- May 31, 2012
- 28 Comments
You Like me…you really Like me. Wait. Maybe you don’t really Like me after all. According to our Facebook engagement metrics, only 1% of you actually react when we post. So, to keep the numbers up, our team posts more often, asks questions, runs polls, curates content, introduces more and more contests, and asks for your help to submit your pics and videos as part of our “user-generated” content campaigns. We measure success by the Likes, comments, shares, the number of conversations, and reach. While the Likes are rising, we’re starting to recognize the pattern…I guess we never really defined why you should “Like” us beyond the initial click. We just took for granted that a Like equated to an opt-in.
This general scenario is more common than you may think. That’s all about to change however. Marketers must now rethink their Facebook strategy to define click paths and results. As Josh Constine recently reported, Facebook is now giving advertisers access to its API to improve post-click actions. In his post, Constine walks through a series of various scenarios for brands, developers and also local businesses to take advantage of the new Ads API. Here, we’ll talk more about how to start with strategy.
With the updated Ads API, advertisers must now think beyond the “Like.” Facebook’s Ads API will allow advertisers to present ads most likely to take specific post-click action such as content sharing, in-app purchases, Facebook Offers, among a list of other actions (see below). In the great pursuit of ROI, Facebook is also taking a lot of the guesswork out of ad campaign development and deployment to enhance desired performance. The new improvements give Facebook advertisers an unprecedented opportunity to connect with specific market segments based on intelligence to introduce more informed campaigns that trigger relevant clicks, conversions, and return.
What does “more informed” actually mean? Facebook is studying the behavior of its consumer population and as it does, it will provide deeper insights to brands seeking specific actions, such as those who are more likely to be a virtual good buyer, someone who actively shares content, who attends events, individuals who appreciate deals and offers. Over time, ads can be optimized for audiences based on this behavior as well. As such, brands must not only compete for attention and clicks, but also context and relevance based on behavior and preferences.
For brands and agencies, advertising based on keywords is no longer good enough. Now that you have a better shot at reaching the right people based on behavior, advertisers must now also become architects of experiences and outcomes.
Now advertisers can specifically optimize for…
1. People talking about this page
2. Page likes
3. Page post likes
4. Page post comments
5. Page post shares
6. @ mentions
8. Photo tags
9. Offers shared
10. Offers claimed
11. App installs
12. App used
13. Credit spend events (number of times someone uses credits in the app)
14. Credit spend amount (value of credits that were spent in the app)
15. Number of RSVPs
This is a click to action…
Designing campaigns now require brands and advertisers to think about the “click to action” they want to encourage. I refer to this as the A.R.T. of Engagement, where brands intentionally design campaigns to provoke relevant actions, reactions, and transactions. To take advantage of Facebook’s API, brands must now employ sophisticated advertising approaches that combine segment and contextual research, segment-specific strategies, app and channel development for each approach, UX, creative design, and real-time conversion metrics, review and optimization.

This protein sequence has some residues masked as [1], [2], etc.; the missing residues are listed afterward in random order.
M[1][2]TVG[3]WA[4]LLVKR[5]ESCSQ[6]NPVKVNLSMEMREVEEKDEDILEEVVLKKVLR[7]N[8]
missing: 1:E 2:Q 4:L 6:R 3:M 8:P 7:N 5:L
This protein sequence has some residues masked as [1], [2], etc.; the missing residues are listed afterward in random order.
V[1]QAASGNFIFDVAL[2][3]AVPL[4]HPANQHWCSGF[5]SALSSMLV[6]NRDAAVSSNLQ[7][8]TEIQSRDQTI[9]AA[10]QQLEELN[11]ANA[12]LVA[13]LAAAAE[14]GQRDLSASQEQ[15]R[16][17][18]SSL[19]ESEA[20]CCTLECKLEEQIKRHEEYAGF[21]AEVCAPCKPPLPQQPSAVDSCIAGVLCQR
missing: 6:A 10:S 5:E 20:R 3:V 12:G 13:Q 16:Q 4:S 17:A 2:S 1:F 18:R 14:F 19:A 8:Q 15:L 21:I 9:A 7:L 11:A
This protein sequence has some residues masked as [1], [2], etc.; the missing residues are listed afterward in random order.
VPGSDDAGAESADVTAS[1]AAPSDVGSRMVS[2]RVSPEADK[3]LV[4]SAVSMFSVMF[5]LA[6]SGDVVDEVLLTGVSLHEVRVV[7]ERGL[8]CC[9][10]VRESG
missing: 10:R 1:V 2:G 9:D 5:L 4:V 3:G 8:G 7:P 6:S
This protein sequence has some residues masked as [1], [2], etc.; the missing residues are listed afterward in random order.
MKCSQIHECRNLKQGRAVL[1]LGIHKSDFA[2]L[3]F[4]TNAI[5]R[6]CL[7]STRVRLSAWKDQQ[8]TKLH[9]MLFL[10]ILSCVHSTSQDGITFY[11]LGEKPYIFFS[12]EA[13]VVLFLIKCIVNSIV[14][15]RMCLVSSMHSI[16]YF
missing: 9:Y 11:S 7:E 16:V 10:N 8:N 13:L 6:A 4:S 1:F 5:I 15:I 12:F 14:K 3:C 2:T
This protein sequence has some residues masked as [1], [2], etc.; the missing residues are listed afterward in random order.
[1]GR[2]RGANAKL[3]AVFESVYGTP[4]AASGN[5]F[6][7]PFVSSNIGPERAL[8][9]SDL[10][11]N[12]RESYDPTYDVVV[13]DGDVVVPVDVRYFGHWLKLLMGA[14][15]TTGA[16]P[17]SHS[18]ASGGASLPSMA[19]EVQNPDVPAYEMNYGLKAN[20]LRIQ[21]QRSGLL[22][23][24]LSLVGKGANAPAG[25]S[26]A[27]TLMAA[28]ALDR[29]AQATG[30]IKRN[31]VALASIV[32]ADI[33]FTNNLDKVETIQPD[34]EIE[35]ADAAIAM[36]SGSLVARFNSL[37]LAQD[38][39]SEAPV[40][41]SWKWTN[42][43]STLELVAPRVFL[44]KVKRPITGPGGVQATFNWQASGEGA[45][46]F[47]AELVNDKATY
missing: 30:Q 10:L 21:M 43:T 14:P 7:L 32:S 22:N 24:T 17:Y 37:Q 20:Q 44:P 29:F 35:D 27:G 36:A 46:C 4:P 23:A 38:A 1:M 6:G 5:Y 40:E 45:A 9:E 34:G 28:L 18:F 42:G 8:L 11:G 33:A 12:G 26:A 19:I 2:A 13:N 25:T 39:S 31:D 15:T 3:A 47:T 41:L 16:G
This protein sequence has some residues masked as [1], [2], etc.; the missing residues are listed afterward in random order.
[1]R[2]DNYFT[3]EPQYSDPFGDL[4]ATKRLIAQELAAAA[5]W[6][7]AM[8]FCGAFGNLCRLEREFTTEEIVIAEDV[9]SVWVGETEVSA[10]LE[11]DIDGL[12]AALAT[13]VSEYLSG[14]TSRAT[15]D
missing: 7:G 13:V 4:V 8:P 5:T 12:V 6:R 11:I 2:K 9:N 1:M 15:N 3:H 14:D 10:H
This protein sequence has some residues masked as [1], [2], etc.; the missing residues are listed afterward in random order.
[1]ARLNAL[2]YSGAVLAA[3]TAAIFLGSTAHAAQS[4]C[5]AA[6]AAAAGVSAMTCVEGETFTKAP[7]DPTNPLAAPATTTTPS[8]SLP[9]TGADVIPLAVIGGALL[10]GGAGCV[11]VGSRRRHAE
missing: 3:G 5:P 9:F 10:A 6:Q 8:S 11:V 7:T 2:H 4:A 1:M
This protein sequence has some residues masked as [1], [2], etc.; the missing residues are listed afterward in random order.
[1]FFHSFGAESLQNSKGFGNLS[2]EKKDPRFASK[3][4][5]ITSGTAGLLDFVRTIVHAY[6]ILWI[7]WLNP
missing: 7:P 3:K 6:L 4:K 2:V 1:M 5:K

It’s more than Likes or forcing people through Like-gated apps or campaigns. Now it’s about performance and conversion science where…
1) Contextually relevant content appears in front of qualified and desirable audiences that…
2) Triggers a defined, useful action that…
3) Leads to optimized click paths that result in material content or activity, which then…
4) Motivates conversions to preferred outcomes and…
5) Delivers a more integrated, consistent, and efficient experience.
To engage more effectively through Facebook’s social advertising platform requires that all strategies and campaigns commence with a stated purpose. I believe that the best way to outline these scenarios is to begin with the end in mind and work backwards from there. By starting with the end in mind, the ability to research desired behavior and who to reach as a result becomes incredibly clear…and also inspiring.
The dimensions of engagement you’ll need to define are 1) what are you trying to accomplish, 2) what the experience looks/feels like, 3) what benefits you’ll offer and what they mean to the people you’re trying to reach, 4) the desirable outcomes you wish to measure, 5) How people feel as a result of the A.R.T. experiences you evoke, and 6) What the experience will look like in the most prominent channels of your connected customers.
This is why you’re now an architect of experiences and outcomes. It takes vision. It takes design. It takes measurement and optimization. The A.R.T. of Engagement is realized through a Social Experience Framework that starts with intentions and ends with resulting sentiment…not just the outcome.
There’s an old saying, “it’s not the gift that counts, it’s the thought behind it.” The same is true for social advertising, marketing and well, business overall. Intentions count for everything. Therefore your intentions must be realized as experiences where technology serves as the enabler to creatively and contextually engage to create experiences that meet or exceed expectations and ultimately inspire desirable outcomes.
The End of Business as Usual is officially here…
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